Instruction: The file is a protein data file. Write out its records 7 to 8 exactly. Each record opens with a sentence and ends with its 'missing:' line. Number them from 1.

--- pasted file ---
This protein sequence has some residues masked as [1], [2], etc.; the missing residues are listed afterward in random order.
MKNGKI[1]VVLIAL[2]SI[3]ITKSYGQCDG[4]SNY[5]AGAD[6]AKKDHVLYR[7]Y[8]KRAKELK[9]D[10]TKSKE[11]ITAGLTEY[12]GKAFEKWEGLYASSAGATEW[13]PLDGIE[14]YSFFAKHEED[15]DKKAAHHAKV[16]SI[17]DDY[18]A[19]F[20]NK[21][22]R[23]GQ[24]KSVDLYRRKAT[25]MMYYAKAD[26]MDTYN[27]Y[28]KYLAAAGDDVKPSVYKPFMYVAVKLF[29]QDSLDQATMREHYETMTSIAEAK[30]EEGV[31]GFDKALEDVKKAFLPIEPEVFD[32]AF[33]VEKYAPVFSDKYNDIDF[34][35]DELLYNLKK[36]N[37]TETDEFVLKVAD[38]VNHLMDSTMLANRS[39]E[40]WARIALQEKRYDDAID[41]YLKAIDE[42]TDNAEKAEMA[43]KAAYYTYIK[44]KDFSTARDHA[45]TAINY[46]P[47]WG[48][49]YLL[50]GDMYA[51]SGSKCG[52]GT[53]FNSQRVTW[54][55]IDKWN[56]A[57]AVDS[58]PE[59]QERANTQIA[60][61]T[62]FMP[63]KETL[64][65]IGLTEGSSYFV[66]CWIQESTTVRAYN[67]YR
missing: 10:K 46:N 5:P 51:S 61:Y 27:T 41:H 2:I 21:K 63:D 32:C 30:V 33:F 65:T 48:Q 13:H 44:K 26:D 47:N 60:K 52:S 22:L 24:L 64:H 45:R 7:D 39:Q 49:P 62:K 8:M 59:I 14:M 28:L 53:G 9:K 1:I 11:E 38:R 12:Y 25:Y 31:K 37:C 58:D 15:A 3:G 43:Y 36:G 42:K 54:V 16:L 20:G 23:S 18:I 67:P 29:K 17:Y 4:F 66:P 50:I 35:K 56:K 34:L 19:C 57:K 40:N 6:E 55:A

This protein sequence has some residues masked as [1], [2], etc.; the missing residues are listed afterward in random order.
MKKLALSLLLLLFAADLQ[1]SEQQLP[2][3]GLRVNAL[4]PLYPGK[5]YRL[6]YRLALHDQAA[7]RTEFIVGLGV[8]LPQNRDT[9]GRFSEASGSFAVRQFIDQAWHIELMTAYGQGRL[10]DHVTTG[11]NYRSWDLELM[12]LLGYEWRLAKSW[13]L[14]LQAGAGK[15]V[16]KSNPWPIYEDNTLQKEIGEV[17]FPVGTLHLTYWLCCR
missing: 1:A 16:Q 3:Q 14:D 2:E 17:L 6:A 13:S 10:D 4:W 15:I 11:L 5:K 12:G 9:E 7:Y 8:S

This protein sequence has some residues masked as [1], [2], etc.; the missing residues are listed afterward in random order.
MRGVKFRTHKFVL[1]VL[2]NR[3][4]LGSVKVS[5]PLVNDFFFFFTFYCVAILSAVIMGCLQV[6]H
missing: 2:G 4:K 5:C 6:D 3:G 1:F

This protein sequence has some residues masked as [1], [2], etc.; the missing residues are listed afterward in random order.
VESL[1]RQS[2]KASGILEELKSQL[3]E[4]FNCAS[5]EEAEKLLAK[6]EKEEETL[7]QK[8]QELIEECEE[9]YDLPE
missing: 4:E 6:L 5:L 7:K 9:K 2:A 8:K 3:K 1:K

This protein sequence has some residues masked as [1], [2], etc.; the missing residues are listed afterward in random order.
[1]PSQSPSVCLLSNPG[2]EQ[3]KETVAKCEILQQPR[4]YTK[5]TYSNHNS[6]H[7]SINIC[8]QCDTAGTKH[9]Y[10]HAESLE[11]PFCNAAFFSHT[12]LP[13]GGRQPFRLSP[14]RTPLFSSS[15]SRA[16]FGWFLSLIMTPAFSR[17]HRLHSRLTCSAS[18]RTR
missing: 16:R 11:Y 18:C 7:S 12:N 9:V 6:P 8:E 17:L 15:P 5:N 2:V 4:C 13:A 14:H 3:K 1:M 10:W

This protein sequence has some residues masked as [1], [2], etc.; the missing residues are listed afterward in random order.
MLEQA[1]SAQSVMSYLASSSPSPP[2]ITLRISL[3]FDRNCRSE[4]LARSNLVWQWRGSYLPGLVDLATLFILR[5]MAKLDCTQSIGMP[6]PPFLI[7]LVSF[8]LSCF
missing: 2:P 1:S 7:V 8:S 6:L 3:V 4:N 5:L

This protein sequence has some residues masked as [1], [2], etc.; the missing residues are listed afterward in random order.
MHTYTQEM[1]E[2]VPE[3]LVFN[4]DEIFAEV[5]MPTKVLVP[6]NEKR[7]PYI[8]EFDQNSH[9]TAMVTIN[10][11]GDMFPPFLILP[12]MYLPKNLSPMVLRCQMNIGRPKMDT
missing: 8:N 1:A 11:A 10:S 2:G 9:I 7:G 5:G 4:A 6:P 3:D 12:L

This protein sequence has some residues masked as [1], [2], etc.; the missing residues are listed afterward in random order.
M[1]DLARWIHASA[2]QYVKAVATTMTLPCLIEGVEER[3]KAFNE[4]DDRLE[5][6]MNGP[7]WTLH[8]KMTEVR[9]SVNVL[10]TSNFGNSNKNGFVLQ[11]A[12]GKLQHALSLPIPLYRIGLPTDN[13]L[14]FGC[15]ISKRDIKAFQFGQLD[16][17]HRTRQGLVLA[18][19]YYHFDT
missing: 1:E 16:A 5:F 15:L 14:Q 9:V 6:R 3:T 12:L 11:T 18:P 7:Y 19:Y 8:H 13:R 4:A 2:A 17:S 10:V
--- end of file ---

This protein sequence has some residues masked as [1], [2], etc.; the missing residues are listed afterward in random order.
MHTYTQEM[1]E[2]VPE[3]LVFN[4]DEIFAEV[5]MPTKVLVP[6]NEKR[7]PYI[8]EFDQNSH[9]TAMVTIN[10][11]GDMFPPFLILP[12]MYLPKNLSPMVLRCQMNIGRPKMDT
missing: 8:N 1:A 11:A 10:S 2:G 9:I 7:G 5:G 4:A 6:P 3:D 12:L

This protein sequence has some residues masked as [1], [2], etc.; the missing residues are listed afterward in random order.
M[1]DLARWIHASA[2]QYVKAVATTMTLPCLIEGVEER[3]KAFNE[4]DDRLE[5][6]MNGP[7]WTLH[8]KMTEVR[9]SVNVL[10]TSNFGNSNKNGFVLQ[11]A[12]GKLQHALSLPIPLYRIGLPTDN[13]L[14]FGC[15]ISKRDIKAFQFGQLD[16][17]HRTRQGLVLA[18][19]YYHFDT
missing: 1:E 16:A 5:F 15:L 14:Q 9:V 6:R 3:T 12:L 11:T 18:P 7:Y 19:Y 8:H 13:R 4:A 2:A 17:S 10:V